Five things governments can learn from complexity science in the fight against the current pandemic

complex systems in nature (tree)

By Medea Fux

Yaneer Bar-Yam is the founding president of the New England Complex Systems Institute (NECSI) and has been a longstanding and prominent advocate for a complexity-informed understanding of policy making. In a recent online conversation with more than 50 participants from across Switzerland we spoke with him about how complexity science can help governments understand pandemics and other wicked policy problems.

What do biodiversity, financial markets, ethnic conflict, and pandemics have in common? All of them pose major challenges for governments and all of them can be understood using the science of complex systems. While much has been said and written about the COVID-19 pandemic, some of the most insightful contributions have come from complexity scientists. This is why we wanted to speak with Yaneer Bar-Yam, president of the New England Complex Systems Institute (NECSI), frequent advisor to government entities and leading systems scientist.

Yaneer first warned of the dangers of COVID-19 in January 2020, well before most of us, and well before most governments, had fully realized what was coming our way. Almost anything that you can think of, which now is accepted as common sense but which was controversial at the time — mask-wearing, travel bans, the role of aerosols, etc. — Yaneer was there first. So we’ve got to ask: how is it that he has been so consistently ‘on the money’? The answer lies, in large part, in Yaneer’s background in complex systems science, which is a uniquely powerful way of thinking about pandemics and other wicked public policy problems.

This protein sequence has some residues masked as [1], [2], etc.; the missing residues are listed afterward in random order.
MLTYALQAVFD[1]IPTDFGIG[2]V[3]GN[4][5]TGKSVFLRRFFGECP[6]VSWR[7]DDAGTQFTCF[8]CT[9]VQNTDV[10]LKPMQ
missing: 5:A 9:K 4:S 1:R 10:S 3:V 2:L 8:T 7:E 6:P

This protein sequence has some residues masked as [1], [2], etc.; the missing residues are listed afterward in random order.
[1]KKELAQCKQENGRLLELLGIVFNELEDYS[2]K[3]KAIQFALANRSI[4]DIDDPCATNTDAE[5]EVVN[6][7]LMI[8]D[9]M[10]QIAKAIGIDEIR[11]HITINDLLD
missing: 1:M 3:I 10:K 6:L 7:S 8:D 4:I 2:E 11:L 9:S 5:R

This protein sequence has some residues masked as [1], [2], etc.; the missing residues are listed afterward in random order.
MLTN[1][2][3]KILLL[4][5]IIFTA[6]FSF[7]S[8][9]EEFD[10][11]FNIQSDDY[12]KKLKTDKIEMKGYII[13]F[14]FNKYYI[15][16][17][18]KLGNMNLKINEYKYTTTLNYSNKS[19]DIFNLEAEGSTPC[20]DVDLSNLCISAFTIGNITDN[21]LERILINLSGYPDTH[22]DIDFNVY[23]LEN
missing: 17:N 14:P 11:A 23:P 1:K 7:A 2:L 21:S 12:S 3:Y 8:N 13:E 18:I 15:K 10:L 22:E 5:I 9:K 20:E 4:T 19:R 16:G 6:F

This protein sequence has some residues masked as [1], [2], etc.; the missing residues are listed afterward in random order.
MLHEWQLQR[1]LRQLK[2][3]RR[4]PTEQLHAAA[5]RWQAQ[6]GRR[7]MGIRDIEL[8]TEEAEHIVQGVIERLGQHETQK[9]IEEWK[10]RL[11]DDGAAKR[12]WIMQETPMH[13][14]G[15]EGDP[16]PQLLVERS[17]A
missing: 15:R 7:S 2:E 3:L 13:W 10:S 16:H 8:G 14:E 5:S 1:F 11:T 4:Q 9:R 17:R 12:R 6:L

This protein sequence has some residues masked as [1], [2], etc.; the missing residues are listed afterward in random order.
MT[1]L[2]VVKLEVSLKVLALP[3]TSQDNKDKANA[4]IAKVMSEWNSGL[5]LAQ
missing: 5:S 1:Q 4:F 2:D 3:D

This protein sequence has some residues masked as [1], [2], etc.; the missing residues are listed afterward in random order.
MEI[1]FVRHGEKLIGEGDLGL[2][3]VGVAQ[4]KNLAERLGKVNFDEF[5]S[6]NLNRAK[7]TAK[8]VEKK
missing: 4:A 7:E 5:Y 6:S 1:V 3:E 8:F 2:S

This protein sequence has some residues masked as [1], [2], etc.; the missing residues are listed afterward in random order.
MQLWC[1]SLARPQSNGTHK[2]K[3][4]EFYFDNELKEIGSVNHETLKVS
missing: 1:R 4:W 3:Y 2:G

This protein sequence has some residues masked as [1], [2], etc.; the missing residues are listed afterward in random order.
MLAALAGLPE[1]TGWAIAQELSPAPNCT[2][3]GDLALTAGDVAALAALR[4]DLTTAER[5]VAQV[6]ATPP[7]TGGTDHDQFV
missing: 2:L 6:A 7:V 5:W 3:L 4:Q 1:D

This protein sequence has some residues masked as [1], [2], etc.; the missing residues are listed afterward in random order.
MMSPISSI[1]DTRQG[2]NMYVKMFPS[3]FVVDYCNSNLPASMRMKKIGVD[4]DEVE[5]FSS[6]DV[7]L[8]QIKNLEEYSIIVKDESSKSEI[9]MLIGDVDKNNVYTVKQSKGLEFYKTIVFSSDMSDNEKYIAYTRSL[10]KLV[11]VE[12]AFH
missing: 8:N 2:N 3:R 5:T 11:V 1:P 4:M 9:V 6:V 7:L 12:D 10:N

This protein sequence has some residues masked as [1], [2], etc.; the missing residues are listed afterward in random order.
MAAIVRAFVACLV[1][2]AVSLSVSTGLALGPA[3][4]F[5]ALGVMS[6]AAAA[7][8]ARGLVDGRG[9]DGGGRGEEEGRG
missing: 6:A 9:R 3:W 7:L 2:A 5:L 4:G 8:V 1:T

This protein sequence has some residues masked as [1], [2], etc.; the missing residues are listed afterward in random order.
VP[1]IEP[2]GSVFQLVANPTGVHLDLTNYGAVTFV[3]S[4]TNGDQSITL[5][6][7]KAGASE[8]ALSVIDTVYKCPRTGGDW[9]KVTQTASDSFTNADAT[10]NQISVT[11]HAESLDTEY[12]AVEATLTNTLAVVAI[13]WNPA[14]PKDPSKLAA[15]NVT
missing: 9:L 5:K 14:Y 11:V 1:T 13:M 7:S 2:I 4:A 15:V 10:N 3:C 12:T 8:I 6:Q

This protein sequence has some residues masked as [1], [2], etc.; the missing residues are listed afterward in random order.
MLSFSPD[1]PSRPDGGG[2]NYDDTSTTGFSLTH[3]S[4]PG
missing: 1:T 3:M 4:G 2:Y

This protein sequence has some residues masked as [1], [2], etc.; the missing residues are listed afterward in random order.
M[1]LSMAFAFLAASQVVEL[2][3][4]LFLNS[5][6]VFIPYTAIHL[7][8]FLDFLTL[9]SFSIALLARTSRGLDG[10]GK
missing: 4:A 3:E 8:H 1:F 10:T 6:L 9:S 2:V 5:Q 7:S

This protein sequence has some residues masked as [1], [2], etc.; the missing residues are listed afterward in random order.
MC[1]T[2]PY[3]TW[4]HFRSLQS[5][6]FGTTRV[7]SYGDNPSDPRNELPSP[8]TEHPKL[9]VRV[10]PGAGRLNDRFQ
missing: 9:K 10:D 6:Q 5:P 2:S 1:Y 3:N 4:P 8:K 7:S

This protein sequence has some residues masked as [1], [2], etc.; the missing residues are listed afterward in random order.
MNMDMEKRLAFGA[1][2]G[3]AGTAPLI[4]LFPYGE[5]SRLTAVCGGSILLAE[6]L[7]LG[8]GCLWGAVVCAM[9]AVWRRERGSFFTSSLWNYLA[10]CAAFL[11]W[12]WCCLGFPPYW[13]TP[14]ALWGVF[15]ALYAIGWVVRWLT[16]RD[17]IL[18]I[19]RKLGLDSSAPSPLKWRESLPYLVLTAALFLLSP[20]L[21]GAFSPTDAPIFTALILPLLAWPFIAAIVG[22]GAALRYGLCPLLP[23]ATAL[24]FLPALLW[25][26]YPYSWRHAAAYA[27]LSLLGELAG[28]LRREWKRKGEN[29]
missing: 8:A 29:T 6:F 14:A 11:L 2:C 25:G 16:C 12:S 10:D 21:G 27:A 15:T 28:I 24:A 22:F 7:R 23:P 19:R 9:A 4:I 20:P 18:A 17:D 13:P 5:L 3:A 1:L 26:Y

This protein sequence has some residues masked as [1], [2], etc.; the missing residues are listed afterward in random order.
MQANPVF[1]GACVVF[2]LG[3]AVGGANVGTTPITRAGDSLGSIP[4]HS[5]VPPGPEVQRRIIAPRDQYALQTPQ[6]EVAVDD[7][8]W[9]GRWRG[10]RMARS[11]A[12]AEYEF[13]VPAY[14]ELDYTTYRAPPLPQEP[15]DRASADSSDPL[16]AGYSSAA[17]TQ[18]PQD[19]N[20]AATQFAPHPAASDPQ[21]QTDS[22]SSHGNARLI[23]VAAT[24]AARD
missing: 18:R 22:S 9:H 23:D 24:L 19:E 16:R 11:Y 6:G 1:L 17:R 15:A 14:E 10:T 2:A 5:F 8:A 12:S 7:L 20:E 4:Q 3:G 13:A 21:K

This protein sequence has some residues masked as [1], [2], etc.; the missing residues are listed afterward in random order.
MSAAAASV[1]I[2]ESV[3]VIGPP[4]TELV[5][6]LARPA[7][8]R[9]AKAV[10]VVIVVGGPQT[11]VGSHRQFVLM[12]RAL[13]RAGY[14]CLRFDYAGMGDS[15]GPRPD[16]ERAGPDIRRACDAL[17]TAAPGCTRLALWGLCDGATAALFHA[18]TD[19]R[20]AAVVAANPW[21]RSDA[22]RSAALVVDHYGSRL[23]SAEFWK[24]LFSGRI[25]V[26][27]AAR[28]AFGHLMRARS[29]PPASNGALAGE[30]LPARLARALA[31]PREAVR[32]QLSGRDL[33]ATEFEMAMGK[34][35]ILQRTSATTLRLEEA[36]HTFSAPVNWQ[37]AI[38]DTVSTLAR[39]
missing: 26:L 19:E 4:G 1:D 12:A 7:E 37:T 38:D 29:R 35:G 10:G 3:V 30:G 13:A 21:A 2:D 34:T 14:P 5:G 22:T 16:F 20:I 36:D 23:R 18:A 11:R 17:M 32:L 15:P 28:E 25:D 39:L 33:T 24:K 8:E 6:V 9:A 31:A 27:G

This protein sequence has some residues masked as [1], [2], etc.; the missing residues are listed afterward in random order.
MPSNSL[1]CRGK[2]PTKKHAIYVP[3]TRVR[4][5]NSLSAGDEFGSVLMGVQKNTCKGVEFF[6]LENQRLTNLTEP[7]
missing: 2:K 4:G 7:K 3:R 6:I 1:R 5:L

Here is what we’ve learned:

When dealing with any system, complexity science tries to find the relevant control variables, Yaneer explained. Imagine, for example, trying to drive a car without knowing anything about cars. Knowing nothing about driving, you would want to first identify the car’s controlling parts, such as the gas pedal, the steering wheel and the brake pedal. Only once you know which parts of the car control its behaviour do you have any hope of being able to drive it.

In the current COVID-19 pandemic there are, according to Yaneer, two control variables: 

1) The reproduction number (called “R”): If R increases, the cases of disease increase exponentially. If R is decreasing the opposite, an exponential decrease, will happen. The role of R has, by now, been well understood.

2) Travel (in particular long-distance travel): Simulations show that long-distance travel “changes the game” in terms of what can happen with local disease outbreak. Even a small amount of long-distance travel increases the risk of a pandemic dramatically. This shift from local outbreaks to global pandemic does not happen as a slow and gradual process but as a phase-transition, i.e. gradually and then suddenly. 

On the basis of these variables Yaneer advocates for a so-called “zero COVID” strategy, an approach that has recently also been put forward by others. The aim of a “zero COVID” strategy is to eliminate all cases, not just to reduce them to an “acceptable” level.

To follow such a “zero COVID” strategy long-range transportation must be restricted and a “green area method” must be applied: severe restrictions must initially be put in place to reduce contact between people and cause R — and with it case numbers — to fall. Once a community, a city or a region is COVID-free restrictions can be eased. Travel must only be allowed between such “green zones” in order to avoid the reintroduction of the virus.